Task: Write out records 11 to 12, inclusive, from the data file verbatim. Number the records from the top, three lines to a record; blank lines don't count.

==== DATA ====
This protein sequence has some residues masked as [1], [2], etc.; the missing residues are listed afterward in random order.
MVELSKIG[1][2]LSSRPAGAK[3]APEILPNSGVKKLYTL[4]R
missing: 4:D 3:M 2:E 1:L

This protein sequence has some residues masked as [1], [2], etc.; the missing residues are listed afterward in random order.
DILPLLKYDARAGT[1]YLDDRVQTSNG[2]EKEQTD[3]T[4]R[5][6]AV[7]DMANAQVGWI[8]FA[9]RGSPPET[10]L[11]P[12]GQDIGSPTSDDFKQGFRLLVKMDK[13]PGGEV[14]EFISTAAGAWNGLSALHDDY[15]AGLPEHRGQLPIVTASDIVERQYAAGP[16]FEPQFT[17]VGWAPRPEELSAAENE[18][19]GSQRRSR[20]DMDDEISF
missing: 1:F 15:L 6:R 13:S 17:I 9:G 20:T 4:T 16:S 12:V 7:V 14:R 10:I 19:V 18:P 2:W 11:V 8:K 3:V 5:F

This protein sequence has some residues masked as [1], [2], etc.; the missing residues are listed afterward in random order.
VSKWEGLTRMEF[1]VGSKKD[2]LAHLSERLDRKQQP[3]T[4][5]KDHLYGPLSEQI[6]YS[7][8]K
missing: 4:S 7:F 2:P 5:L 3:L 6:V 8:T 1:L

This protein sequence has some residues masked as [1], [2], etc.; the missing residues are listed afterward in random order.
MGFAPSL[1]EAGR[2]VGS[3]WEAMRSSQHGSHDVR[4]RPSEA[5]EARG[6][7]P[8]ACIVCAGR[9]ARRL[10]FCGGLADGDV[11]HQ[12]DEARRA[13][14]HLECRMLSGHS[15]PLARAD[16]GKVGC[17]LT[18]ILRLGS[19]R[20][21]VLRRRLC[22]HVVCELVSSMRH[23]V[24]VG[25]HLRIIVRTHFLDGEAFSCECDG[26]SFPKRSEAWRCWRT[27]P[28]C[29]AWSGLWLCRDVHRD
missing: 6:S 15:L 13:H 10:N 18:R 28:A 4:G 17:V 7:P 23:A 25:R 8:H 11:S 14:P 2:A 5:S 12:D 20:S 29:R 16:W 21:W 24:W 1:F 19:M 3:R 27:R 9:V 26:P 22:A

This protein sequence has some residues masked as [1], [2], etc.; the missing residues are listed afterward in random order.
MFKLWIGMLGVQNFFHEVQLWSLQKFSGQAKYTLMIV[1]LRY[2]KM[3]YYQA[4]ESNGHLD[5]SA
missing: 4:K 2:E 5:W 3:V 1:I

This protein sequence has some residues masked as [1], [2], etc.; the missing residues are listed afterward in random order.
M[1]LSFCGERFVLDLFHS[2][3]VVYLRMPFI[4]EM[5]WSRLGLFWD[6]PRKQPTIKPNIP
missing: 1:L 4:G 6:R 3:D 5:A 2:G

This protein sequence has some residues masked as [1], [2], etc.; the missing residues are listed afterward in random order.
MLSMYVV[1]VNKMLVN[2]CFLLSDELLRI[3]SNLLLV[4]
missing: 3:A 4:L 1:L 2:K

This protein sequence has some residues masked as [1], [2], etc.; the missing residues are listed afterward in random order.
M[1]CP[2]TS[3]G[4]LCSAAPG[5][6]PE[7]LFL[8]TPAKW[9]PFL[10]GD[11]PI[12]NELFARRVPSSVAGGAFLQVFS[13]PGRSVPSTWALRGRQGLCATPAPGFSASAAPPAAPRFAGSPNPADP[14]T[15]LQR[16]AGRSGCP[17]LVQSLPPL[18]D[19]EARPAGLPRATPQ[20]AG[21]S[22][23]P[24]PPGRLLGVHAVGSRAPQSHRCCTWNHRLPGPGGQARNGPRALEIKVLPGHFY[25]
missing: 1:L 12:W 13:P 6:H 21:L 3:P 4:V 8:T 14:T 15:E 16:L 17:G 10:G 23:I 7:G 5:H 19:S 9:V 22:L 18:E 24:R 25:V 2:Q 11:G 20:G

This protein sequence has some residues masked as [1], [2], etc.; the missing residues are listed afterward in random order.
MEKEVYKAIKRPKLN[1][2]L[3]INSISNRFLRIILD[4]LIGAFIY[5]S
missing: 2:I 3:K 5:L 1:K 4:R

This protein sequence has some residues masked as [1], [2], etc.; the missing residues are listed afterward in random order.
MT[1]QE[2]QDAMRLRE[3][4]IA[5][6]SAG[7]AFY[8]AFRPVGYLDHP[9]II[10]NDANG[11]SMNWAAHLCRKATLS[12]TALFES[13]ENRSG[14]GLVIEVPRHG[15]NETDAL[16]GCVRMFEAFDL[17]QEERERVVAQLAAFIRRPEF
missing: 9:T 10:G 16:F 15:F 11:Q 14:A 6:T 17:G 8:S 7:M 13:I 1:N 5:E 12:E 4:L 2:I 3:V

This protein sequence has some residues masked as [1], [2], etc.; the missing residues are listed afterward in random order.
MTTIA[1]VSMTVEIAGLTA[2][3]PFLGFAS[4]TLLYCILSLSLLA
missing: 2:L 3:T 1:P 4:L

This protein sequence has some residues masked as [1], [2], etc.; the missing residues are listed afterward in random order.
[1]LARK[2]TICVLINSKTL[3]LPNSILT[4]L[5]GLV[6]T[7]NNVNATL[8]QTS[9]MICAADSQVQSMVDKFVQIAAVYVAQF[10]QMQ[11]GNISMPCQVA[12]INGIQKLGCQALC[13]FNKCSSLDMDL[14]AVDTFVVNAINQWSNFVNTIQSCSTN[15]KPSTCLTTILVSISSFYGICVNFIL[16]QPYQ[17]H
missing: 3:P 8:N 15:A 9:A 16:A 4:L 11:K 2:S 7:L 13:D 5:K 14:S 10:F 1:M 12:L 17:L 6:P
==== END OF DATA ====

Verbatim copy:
This protein sequence has some residues masked as [1], [2], etc.; the missing residues are listed afterward in random order.
MTTIA[1]VSMTVEIAGLTA[2][3]PFLGFAS[4]TLLYCILSLSLLA
missing: 2:L 3:T 1:P 4:L

This protein sequence has some residues masked as [1], [2], etc.; the missing residues are listed afterward in random order.
[1]LARK[2]TICVLINSKTL[3]LPNSILT[4]L[5]GLV[6]T[7]NNVNATL[8]QTS[9]MICAADSQVQSMVDKFVQIAAVYVAQF[10]QMQ[11]GNISMPCQVA[12]INGIQKLGCQALC[13]FNKCSSLDMDL[14]AVDTFVVNAINQWSNFVNTIQSCSTN[15]KPSTCLTTILVSISSFYGICVNFIL[16]QPYQ[17]H
missing: 3:P 8:N 15:A 9:A 16:A 4:L 11:K 2:S 7:L 13:D 5:K 14:S 10:F 1:M 12:L 17:L 6:P